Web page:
It's gardening time in Georgia, and some of my friends are sharing pictures of tomatoes, peppers, squash and all the other plants they're growing in their backyards. I love to see all this home gardening, but thankfully, I haven't seen any pictures of okra plants. Before I tell you about my hatred for okra, I'd better explain a bit about the proper pronunciation. It wasn't until I was in college that I learned that the itchy pods that we grew each year were pronounced "OAK-RAH." I grew up saying "OAK-REE," and I'd usually pronounce it with a strong red-mud accent on the "REE." "No ma'am, I don't want any more OAK-REE! I'm saving room for banana pudding." Okra can't compete with any kind of pudding. It's an unfair fight, no matter how you pronounce it.
Okra is one of the itchiest plants I ever met. I remember picking the pods as a child and being itched up one side and down the other. Our family garden, a sun-baked, red clay patch of land in Tucker during the late ‘60s, was an okra paradise, and that's where I learned to despise this nasty plant. Okra is itchy, it's a pain to harvest, and it's not nearly as tasty as banana pudding. My hatred was solidified in 1980, when I found a box of frozen okra in the freezer.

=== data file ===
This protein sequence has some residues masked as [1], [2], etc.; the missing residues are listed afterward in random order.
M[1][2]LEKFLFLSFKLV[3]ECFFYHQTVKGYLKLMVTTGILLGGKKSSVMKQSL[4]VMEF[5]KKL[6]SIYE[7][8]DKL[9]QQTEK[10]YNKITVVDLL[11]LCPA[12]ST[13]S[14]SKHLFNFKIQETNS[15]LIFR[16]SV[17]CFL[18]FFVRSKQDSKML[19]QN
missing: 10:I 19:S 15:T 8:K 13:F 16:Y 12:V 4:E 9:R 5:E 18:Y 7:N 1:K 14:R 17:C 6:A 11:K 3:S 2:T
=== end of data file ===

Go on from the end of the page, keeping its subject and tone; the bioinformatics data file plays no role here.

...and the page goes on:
When you're a college student, and you haven't eaten all weekend, frozen okra looks a lot more appetizing than it really is.
I boiled the entire pack on the stove, and gulped it down in one sitting.
And that was when I learned a great lesson: boiled okra is just about the last thing you want to eat when you're starving. To this day, I get queasy when I see boiled okra.
In fact, I'd have been better off if I'd picked up a dead roadside ‘possum and fried him on the grill.
You might think it's a bit unfair to compare boiled okra to a dead ‘possum, and I guess you're right. But ‘possums don't read my column, and unless you tell them, they'll never know I compared them to something as vile as boiled okra.
David McCoy can be reached at firstname.lastname@example.org